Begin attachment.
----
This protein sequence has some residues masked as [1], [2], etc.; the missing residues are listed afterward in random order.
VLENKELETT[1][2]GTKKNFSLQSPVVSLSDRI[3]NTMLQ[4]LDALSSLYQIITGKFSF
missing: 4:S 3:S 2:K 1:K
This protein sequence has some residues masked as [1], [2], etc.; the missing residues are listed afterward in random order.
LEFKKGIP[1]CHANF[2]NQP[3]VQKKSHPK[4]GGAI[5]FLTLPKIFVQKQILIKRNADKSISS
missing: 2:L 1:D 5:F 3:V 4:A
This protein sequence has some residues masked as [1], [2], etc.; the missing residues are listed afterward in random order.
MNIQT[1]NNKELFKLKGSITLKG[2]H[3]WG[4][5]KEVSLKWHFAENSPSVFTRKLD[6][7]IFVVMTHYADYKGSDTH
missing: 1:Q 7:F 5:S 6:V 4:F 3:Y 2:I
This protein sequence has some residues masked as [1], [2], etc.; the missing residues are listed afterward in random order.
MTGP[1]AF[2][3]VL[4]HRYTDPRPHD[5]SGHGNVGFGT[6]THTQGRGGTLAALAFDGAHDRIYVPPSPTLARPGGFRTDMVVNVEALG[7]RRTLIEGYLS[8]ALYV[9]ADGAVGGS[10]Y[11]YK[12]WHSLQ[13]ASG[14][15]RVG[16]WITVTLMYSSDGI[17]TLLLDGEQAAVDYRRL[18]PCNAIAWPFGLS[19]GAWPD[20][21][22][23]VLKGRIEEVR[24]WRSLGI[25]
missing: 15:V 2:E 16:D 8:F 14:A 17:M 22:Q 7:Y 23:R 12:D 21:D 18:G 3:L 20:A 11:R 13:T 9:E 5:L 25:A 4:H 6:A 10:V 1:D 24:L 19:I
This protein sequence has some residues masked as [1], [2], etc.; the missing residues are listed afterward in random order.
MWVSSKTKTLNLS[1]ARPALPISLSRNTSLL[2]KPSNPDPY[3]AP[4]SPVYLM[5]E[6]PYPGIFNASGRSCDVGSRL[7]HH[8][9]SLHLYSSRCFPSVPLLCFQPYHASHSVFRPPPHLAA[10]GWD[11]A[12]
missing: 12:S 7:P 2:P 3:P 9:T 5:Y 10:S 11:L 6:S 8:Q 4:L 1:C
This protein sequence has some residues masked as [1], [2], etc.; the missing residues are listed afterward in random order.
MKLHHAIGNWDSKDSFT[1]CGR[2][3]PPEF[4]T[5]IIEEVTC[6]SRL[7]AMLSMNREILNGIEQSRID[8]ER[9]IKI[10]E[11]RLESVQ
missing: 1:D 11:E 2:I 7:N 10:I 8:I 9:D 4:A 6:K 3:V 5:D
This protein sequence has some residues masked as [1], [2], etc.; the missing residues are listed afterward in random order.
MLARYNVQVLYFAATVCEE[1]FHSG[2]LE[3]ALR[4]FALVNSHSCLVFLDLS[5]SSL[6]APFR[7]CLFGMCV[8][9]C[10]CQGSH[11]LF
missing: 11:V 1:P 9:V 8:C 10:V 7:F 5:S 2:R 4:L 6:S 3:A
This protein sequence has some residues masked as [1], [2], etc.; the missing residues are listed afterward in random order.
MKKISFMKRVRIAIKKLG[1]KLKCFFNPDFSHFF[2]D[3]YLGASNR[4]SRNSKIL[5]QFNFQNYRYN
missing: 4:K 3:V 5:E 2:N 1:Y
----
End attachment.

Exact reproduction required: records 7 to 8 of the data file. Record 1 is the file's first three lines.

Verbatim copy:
This protein sequence has some residues masked as [1], [2], etc.; the missing residues are listed afterward in random order.
MLARYNVQVLYFAATVCEE[1]FHSG[2]LE[3]ALR[4]FALVNSHSCLVFLDLS[5]SSL[6]APFR[7]CLFGMCV[8][9]C[10]CQGSH[11]LF
missing: 11:V 1:P 9:V 8:C 10:V 7:F 5:S 2:R 4:L 6:S 3:A
This protein sequence has some residues masked as [1], [2], etc.; the missing residues are listed afterward in random order.
MKKISFMKRVRIAIKKLG[1]KLKCFFNPDFSHFF[2]D[3]YLGASNR[4]SRNSKIL[5]QFNFQNYRYN
missing: 4:K 3:V 5:E 2:N 1:Y